In June 2017, 15 scientists and BBC film crew travelled to Nyiragongo, one of the largest and most active volcanoes in the Democratic Republic of Congo, and home to the largest permanent lava lake on Earth. Posing a permanent threat to the city of Goma, a settlement with >1,000,000 people, Nyiragongo last erupted in 2002, and has been intermittently active ever since.
In this talk Prof. Jackson, who took part in this expedition, will describe the overall geological setting of this lethal yet mysterious volcano, which is situated within the East Africa Rift, the giant geological fracture responsible for the splitting apart of Africa. He will show footage and photography taken from the volcano summit and deep within the crater, next to the 700 m wide, 600 m deep lava lake, showcasing the volcano's structure, and the unusual chemistry and physical properties of its lava.
Transmitted on BBC2 in October 2017, Expedition Volcano discussed much, much more about the geology and study of this fascinating yet devastating natural wonder, the threat it poses to the nearby populous, and the great wealth and conflict it has brought to this turbulent region.
Register for this fascinating lecture via the registrion form - link above in the menu.
The Annual GA Festival of Geology takes place on Saturday 3rd November 2018 at UCL, with field trips on Sunday the 4th.
LOUGS always has a stall there, joint with the National Society, and you can expect many other local groups, societies, sellers, speakers and more. See the flyer here for more details. Hope to see you there!
This trip wil now start from 11:30am at St Mary Magdalene church, Bersted Street, South Bersted, Bognor Regis PO22 9QB. Grid Ref.: SU 9347 0022. Roadside parking
The foreshore exposures of Palaeogene geology at Bognor Regis include two geological SSSIs, which have yielded nationally important fossil material from the London Clay and Reading Formations. A good low tide is required, constraining a beach visit to late afternoon / early evening, so the day will commence with visits to two medieval churches to look at the history of the area and use of local building stone.
The Scottish borders are notorious for witnessing the death of an ocean. As such they are the perfect place to interrogate, in an attempt to understand what happened as the oceanic sediments of the Ordovician and Silurian Iapetus Ocean were sliced and folded into the suture of the first physical union of England and Scotland.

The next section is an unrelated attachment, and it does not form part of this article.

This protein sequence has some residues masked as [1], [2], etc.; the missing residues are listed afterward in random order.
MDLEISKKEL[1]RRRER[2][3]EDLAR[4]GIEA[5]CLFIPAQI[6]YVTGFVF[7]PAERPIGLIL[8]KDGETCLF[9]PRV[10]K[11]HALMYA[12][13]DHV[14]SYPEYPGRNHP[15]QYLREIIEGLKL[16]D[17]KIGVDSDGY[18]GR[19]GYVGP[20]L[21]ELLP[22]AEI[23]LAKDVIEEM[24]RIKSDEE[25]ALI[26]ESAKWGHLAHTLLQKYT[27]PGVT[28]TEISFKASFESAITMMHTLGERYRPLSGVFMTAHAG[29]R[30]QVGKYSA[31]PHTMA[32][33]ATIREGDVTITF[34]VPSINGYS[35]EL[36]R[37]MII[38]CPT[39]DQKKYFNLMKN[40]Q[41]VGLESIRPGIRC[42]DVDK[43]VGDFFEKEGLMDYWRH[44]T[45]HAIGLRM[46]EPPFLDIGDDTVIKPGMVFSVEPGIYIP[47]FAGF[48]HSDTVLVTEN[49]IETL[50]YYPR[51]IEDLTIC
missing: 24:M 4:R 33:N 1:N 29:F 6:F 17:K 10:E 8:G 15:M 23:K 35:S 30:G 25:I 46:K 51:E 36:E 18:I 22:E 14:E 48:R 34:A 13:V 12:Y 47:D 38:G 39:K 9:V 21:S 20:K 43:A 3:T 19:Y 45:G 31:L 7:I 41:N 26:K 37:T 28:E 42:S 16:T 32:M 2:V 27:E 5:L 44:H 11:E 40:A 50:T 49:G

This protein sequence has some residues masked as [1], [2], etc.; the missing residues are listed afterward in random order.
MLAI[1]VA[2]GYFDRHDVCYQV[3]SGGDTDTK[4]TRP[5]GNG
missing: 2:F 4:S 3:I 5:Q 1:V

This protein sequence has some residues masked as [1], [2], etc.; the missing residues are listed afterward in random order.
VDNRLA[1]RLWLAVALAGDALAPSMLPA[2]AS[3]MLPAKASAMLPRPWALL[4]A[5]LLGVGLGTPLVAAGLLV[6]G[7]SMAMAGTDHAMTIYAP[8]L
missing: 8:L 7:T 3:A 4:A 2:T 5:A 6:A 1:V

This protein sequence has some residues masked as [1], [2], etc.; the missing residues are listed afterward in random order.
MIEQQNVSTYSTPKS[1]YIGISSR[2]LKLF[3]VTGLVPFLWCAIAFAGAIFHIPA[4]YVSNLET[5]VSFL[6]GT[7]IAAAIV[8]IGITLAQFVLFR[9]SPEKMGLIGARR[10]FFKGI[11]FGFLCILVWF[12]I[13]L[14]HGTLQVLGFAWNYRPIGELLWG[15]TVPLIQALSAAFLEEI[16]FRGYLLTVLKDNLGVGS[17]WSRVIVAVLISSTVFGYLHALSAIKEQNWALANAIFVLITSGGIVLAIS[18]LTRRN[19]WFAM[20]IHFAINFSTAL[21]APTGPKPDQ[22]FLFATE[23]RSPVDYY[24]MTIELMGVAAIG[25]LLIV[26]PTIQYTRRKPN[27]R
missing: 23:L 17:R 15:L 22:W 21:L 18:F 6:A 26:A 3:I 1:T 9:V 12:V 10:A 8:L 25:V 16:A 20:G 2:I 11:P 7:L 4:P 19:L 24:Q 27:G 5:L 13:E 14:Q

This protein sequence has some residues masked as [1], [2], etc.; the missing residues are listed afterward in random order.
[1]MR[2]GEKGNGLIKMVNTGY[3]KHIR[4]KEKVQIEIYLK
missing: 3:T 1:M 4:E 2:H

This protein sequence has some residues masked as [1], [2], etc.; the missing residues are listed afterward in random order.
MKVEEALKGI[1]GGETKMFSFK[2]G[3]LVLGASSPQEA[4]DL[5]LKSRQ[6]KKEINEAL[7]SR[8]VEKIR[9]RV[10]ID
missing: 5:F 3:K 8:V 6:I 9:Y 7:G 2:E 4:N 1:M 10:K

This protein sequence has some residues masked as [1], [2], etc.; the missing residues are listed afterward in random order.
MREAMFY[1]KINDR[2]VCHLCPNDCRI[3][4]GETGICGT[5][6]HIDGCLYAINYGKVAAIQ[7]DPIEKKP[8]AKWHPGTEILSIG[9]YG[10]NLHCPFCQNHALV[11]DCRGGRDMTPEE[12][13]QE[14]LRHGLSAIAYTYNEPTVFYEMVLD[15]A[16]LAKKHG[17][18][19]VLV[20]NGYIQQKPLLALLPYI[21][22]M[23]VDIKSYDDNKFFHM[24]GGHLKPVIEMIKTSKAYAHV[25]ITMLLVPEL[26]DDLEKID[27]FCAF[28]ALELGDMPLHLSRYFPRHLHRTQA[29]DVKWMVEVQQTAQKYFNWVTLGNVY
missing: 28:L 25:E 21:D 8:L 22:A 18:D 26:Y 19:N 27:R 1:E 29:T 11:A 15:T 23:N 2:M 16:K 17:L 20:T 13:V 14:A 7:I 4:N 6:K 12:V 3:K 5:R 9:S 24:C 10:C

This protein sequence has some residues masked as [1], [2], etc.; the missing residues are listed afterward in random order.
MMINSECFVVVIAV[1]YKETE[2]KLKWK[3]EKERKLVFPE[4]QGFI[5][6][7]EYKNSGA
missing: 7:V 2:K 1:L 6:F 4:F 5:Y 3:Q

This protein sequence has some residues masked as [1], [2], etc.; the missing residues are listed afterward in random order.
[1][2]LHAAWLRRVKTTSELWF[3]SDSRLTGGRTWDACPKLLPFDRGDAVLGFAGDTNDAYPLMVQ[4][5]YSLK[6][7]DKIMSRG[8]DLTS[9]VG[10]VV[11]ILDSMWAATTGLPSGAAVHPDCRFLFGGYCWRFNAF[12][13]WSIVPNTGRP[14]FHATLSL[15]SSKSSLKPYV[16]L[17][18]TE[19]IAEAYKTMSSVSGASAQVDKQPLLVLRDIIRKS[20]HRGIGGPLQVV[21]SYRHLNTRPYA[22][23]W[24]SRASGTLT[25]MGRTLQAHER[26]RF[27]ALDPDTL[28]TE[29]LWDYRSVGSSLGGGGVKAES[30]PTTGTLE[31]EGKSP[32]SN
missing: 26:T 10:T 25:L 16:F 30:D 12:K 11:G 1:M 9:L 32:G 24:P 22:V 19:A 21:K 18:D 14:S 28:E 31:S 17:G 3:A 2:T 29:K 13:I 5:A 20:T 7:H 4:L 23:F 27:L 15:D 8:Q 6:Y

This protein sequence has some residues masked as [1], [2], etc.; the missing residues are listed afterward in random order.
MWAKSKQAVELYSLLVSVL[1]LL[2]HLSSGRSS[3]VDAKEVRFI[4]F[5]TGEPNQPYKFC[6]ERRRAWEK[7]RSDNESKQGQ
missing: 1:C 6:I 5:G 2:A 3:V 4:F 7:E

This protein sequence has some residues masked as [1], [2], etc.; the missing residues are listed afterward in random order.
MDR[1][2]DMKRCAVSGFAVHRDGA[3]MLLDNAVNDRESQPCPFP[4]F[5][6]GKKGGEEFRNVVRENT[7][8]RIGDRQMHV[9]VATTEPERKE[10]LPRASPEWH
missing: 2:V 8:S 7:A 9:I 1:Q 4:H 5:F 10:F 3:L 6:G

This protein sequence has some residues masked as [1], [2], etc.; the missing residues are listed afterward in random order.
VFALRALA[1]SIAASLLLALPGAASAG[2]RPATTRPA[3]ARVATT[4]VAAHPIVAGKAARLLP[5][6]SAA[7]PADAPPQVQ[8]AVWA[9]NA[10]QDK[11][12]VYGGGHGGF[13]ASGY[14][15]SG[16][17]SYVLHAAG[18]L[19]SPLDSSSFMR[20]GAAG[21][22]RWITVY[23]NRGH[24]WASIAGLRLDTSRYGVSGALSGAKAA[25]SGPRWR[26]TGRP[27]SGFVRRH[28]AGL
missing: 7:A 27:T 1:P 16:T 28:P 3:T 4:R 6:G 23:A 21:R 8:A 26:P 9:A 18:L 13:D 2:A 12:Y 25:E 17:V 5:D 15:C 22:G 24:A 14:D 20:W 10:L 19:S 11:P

More details can be found in the "Upcoming Events - Longer Trips" section.
The archive of event reviews published in London Platform between 2001-17 is now online. You can use it to get a better impression of what we do, to get ideas for self-led days out, or simply browse. Use the interactive map to explore areas of interest : Interactive Map.
The "London Pavement Geology" App is now available to download free from the iTunes App store for iPhone & iPad, and from GooglePlay for Android. It archives well over 1000 building stone localities within the M25. You can view these from the App and also submit new locations. Please do spread the word – and please do submit new locations!
Both can also be downloaded from the website via the links: londonpavementgeology.co.uk/mobileapp/
A useful resource provided by the Open University is OpenLearn giving everyone free access to OU learning materials. The project, launched in 2006, contains more than 8000 study hours of learning materials across all disciplines.
From LearningSpace, there is a topic index. The "Science" component contains chapters or sections of current OU science courses (level 1 to postgraduate) as well as some of the discontinued courses (for example S182 Studying Mammals and S278 Energy Resources).
If you register on OpenLearn (also at no cost) you can participate in associated online activities and forums and keep track of the courses you have looked at, alternatively, you can just (anonymously) browse through the content.
The OU is also part of the OpenCourseWare Consortium where you can access course materials from contributing universities across the globe.
Gilbert’s Pit SSSI (Site of Special Scientific Interest) at Charlton in Southeast London is one of a number of former quarries worked in this area for their sand, gravel and chalk. This pit was primarily worked for the Thanet Sand used for moulding at the Woolwich Arsenal foundries and glass manufacture. Notified as an SSSI in 1953 it represents the only permanent exposure in the Woolwich area of the Woolwich Formation.
Steps have been built up the east side of the quarry face, LOUGS members assisted in preparing the area on our Conservation Days in 2013 and 2015. Click here for futher details, and photos.
The BGS have recently completed the first phase of a project with English Heritage to find Building Stone in England. [Apologies to those in Scotland, Wales, Ireland and Europe!] The background to the survey may be seen here.
The data and information has mostly been provided by local consultants, employed by English Heritage, who are familiar with the area. If, however, you spot something you want to amend or add, please let them know, addresses are on the webpages. Constructive criticism welcomed!
For Northern Ireland, see www.stonedatabase.com for another approach.
The Open University have recently launched a new website for international students, hopefully making it as easy
as possible for overseas students to find all of the information they need about OU courses, including the BSc (Hons)
Environmental Studies and BSc (Hons) Natural Sciences. This can be found at the following web address:
Through OUGS Sales, it is possible to order all your requirements for field trips and residential school, including notebooks, hand lenses, field guides & items of clothing, etc. Orders can be e-mailed, phoned or posted via the downloadable order form. ougs.org/sales